A team of researchers is urging the scientific community to create a universal species list that could make it easier for conservationists to prevent biodiversity loss and keep researchers on the same page about species and animal taxonomy. In a report published on July 7 in the journal PLOS Biology, the authors describe the current situation as one fraught with disagreement as researchers, conservation groups, and governments make difficult decisions about what constitutes a species. No one has ever reached a single standard for all species, which is why there are so many differing lists for mammals, insects, plants and other creatures.
The CITES and IUCN lists are two examples of this problem, noted Professor Frank Zachos, co-author of the report, to The Guardian. CITES focuses on species that are threatened by international trade, while the IUCN focuses more on the conservation status of species. So the IUCN may mark a species as threatened due to habitat destruction, but CITES might not have it because it isn't threatened due to international trade. In a case like this, a conservation group using one list but not the other might miss an opportunity to help a critically threatened species.
"So, in theory," Professor Zachos explained, "you can look up a species in [CITES] then go the [IUCN list] and you will not find this species, or you will find something that has the same name but actually is not exactly the same as the [CITES] list."
This can make cooperation between groups or government entities difficult. Without a universal species list, wrote the authors, experts and environmentalists face four major problems: Some people won't realize certain species exist due to a lack of access to studies or other literature; current data about the classification of species is scattered, which makes it harder for scientists to find and improve; multiple species lists can be confusing for users who might not understand the difference between them; and people using outdated lists might not realize they're outdated.
A universal list would solve all these problems. All the data would be gathered and updated in one place, and users would only have to look up one list for an accurate reference. Everyone would benefit, stated the authors, including taxonomists and the commercial sector.
But creating a universal list isn't easy, the team acknowledged, as determining what's a species and what isn't can be a matter of opinion. Using African elephants as an example, The Guardian pointed to research that provided evidence suggesting that the species could be split into two types: Forest and savanna elephants. However, the African elephant is listed as a single species by both CITES and the IUCN, which can affect conservation efforts for each type.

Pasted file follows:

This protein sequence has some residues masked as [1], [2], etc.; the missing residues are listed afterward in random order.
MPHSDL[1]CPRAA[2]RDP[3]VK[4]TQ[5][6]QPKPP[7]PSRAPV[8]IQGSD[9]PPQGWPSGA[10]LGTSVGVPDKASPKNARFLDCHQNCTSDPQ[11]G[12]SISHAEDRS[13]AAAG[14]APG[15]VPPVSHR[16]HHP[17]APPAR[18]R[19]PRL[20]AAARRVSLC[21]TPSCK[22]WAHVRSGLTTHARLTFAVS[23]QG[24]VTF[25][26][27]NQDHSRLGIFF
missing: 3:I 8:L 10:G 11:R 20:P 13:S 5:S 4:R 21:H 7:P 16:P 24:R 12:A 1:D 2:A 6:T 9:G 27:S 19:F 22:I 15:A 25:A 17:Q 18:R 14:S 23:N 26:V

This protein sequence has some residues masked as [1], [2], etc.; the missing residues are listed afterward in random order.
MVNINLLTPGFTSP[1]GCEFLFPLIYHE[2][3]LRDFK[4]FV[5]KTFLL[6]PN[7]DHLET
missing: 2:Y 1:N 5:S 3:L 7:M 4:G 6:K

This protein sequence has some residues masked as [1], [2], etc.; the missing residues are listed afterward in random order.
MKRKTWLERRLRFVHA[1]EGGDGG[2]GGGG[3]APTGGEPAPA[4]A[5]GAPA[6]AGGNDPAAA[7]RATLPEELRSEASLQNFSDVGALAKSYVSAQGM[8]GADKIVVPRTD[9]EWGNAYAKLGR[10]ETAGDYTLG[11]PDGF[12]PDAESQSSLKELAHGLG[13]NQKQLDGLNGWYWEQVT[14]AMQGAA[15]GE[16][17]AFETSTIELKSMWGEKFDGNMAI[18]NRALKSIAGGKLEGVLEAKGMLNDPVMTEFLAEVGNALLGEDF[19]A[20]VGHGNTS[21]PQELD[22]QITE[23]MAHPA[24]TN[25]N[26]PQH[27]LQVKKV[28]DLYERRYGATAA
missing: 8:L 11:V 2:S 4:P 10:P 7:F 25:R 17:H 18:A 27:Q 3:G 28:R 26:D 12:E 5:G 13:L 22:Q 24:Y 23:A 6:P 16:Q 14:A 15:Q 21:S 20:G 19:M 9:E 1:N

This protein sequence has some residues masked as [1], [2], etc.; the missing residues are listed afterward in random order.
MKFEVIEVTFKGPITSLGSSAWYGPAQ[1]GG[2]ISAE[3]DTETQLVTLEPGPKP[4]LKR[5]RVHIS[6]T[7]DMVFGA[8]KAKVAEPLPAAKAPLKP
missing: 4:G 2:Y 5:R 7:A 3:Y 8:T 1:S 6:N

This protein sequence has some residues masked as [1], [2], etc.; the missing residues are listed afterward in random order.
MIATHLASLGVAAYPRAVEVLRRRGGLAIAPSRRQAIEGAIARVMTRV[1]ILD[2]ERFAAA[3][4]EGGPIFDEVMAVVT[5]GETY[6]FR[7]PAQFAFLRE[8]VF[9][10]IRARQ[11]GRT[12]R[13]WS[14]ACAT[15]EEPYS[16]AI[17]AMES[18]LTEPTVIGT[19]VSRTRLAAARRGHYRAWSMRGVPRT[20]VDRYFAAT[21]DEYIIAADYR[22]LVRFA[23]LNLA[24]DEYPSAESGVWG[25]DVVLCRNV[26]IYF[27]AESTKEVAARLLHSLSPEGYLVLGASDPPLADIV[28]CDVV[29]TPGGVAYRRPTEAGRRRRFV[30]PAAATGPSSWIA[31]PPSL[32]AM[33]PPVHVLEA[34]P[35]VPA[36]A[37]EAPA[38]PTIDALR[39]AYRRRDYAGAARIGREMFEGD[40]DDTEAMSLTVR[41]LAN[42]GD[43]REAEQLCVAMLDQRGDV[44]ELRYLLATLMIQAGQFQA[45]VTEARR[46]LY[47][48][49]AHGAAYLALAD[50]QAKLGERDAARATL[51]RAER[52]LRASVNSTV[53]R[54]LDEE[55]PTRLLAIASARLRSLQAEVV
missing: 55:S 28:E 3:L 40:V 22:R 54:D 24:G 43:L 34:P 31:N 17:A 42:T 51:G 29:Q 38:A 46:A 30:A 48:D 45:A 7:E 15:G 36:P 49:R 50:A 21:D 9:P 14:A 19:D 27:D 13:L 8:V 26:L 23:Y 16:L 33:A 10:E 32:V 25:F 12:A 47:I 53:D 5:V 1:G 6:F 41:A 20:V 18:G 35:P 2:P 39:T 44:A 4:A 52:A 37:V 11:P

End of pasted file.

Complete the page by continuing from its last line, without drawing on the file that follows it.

Furthermore, there's evidence that some species are still going through an evolutionary process.
"For probably 90 percent of the species, there are natural units, they don't interbreed and they're well behaved," lead author Stephen Garnett told The Guardian. "But there's 10 percent that are busy evolving and we have to make this decision about what is the species and is not."
To make it easier, and more appealing, to make a universal list, the authors of the PLOS Biology report suggested 10 standards any collaborators should follow to make it as transparent, accessible, and accurate as possible.
The researchers believe the species list has to be based on science without any "non-taxonomic considerations and interference" such as economic or political influence. The creation of the list has to remain collaborative and balanced, letting contributors' voices be heard if they have a concern, and to encourage continued academic research and progress in taxonomy.
"The easiest response to a lack of power is to refuse to participate," warned the authors, so "there needs to be active engagement by a wide range of potential users if a unified global list is to be globally supported."
That means the creation of the list has to be transparent, too. It's no secret that there are arguments and debates among the scientific community about the classification of some species, so differences in opinion among experts must be discussed and worked out. If edits are made to the database, there should be a record of who did it — a process not unlike how Wikipedia or Wikispecies works.
Transparency also includes transparent and consistent rules used to recognize species, crediting researchers and authors, citations to authoritative sources, and keeping an archive of older versions of the list.
Creating a universal species list is an endeavor that could take years. Yet the authors believe the effort would be worth it, and that now is a good time to try. With advancements in technology making it easier to spread and access info, they think creating this foundation for a global list will encourage participants from all over the world to contribute to what we know about the Earth’s biodiversity.